Anna supports communications activities and member coordination for GHTC. Her portfolio includes the development and dissemination of the coalition’s communications materials and digital outreach, facilitating engagement and outreach to coalition members, and supporting all meetings...read more about this author
Research Roundup: New PEPFAR leadership, shorter TB regimens, and novel COVID-19 vaccine platforms
In this regular feature on Breakthroughs, we highlight some of the most interesting reads in global health research from the past week.
On Thursday, the US Senate confirmed Dr. John Nkengasong as US global AIDS coordinator to head the President's Emergency Plan for AIDS Relief, or PEPFAR. Dr. Nkengasong, a Cameroonian virologist who currently serves as director of the Africa Centres for Disease Control and Prevention (CDC), is the first person born on the African continent to take on the global AIDS coordinator role. President Joe Biden nominated him for the position last September, following a gap in permanent leadership since Dr. Deborah Birx departed in 2020. Prior to his position at Africa CDC, Dr. Nkengasong worked at PEPFAR on strengthening laboratory capacity across Africa. Africa CDC Deputy Director Dr. Ahmed Ogwell Ouma will head the agency in the interim while the African Union Commission selects a new director.
The World Health Organization (WHO) last week released a rapid communication stating that patients 15 and older with multidrug-resistant tuberculosis (TB) or rifampicin-resistant TB can take a six-month, all-oral treatment regimen—comprising the drugs bedaquiline, pretomanid, linezolid, and moxifloxacin (BPaLM)—instead of a regimen lasting nine months or longer. The guidance also indicates that patients with multidrug-resistant TB or rifampicin-resistant TB who have developed resistance to fluoroquinolones can subscribe to the same six-month treatment regimen, but without moxifloxacin—known as BPaL. WHO has previously recommended the BPaL and BPaLM treatment regimens, but only under operational research conditions; the new recommendation will allow programmatic implementation of treating almost all forms of drug-resistant TB with either of the shorter regimens.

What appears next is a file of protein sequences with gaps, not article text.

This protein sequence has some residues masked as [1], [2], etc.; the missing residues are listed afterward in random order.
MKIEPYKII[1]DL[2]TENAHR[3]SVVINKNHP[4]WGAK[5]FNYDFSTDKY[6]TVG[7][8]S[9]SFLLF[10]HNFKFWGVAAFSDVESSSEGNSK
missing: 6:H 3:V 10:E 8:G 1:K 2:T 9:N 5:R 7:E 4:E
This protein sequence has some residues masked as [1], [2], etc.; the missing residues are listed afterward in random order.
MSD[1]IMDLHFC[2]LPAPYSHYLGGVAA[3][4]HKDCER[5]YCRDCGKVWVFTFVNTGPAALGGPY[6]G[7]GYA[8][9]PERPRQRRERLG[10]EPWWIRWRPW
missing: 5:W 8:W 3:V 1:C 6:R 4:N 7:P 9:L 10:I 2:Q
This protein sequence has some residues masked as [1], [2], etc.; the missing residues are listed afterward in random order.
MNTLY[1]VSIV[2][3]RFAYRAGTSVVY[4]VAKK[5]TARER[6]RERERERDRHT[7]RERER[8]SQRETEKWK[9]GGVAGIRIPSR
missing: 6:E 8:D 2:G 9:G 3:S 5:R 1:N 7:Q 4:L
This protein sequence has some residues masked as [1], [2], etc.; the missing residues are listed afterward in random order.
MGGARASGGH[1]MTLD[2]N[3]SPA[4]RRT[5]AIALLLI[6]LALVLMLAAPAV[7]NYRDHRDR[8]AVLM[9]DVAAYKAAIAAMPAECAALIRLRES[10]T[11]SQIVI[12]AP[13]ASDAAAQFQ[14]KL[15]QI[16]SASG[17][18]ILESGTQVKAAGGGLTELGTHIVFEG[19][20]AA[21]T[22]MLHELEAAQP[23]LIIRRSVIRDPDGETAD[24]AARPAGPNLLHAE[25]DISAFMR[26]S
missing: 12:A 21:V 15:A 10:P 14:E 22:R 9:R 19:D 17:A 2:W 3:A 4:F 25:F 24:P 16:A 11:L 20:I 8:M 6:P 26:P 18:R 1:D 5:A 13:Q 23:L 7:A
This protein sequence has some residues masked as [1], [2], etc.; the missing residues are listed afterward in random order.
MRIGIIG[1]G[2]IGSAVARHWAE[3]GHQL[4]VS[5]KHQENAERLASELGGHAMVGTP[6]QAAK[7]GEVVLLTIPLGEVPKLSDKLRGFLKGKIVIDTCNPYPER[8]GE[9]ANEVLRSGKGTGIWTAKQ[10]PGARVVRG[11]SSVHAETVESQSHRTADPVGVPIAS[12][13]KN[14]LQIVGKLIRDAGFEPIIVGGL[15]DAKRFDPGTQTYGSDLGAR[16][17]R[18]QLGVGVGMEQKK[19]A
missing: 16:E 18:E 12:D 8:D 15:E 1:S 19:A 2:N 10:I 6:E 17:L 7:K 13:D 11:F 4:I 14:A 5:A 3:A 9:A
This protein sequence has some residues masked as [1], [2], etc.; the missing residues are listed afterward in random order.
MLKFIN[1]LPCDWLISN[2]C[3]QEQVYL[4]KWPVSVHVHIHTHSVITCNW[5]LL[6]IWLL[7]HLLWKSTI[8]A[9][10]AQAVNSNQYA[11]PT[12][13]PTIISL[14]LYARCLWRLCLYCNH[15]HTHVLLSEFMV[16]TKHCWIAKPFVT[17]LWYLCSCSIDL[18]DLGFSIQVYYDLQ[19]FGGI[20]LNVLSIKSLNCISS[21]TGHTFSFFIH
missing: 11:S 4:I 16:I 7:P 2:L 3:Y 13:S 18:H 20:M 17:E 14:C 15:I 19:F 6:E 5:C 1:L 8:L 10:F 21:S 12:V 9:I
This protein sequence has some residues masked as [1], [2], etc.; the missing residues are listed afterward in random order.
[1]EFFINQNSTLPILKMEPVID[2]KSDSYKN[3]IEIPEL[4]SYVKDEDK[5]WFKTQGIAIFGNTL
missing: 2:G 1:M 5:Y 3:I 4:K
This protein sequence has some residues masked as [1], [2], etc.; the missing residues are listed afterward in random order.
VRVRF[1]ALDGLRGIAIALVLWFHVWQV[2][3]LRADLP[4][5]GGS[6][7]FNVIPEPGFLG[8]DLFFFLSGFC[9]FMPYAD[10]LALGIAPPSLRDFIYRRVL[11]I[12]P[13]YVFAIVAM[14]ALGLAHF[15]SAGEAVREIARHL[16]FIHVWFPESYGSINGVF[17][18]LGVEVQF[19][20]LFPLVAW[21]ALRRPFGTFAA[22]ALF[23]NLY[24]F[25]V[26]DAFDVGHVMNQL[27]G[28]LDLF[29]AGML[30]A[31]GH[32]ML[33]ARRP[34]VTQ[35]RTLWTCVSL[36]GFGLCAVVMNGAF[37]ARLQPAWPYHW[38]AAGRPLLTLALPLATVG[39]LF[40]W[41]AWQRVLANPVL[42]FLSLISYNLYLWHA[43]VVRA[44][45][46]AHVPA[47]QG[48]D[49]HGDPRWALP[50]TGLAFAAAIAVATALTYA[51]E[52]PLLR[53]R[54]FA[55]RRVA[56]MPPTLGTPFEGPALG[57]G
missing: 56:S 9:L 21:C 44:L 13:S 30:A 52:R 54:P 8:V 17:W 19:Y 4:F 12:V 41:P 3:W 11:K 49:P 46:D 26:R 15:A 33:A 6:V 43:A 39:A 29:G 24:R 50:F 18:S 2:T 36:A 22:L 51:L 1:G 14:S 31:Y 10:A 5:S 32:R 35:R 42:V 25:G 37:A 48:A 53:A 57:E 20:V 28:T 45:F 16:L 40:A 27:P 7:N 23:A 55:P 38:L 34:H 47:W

Two novel COVID-19 vaccine platforms—a plant-based coronavirus-like particle vaccine and a receptor-binding domain (RBD)–dimer-based vaccine—showed promising results, according to studies published last week based on phase 3 clinical trials. The two-dose, plant-based particle vaccine, developed by Medicago and GlaxoSmithKline, showed 69.5 percent efficacy against symptomatic COVID-19 caused by five variants identified in sequencing, and no severe cases or deaths were recorded. The RBD-dimer-based vaccine, developed by Anhui Zhifei Longcom, is a three-dose shot that showed 75.7 percent efficacy against infection and 87.6 percent efficacy against severe to critical disease. Neither vaccine requires extreme cold chain storage, which makes them appealing candidates for global COVID-19 vaccination efforts.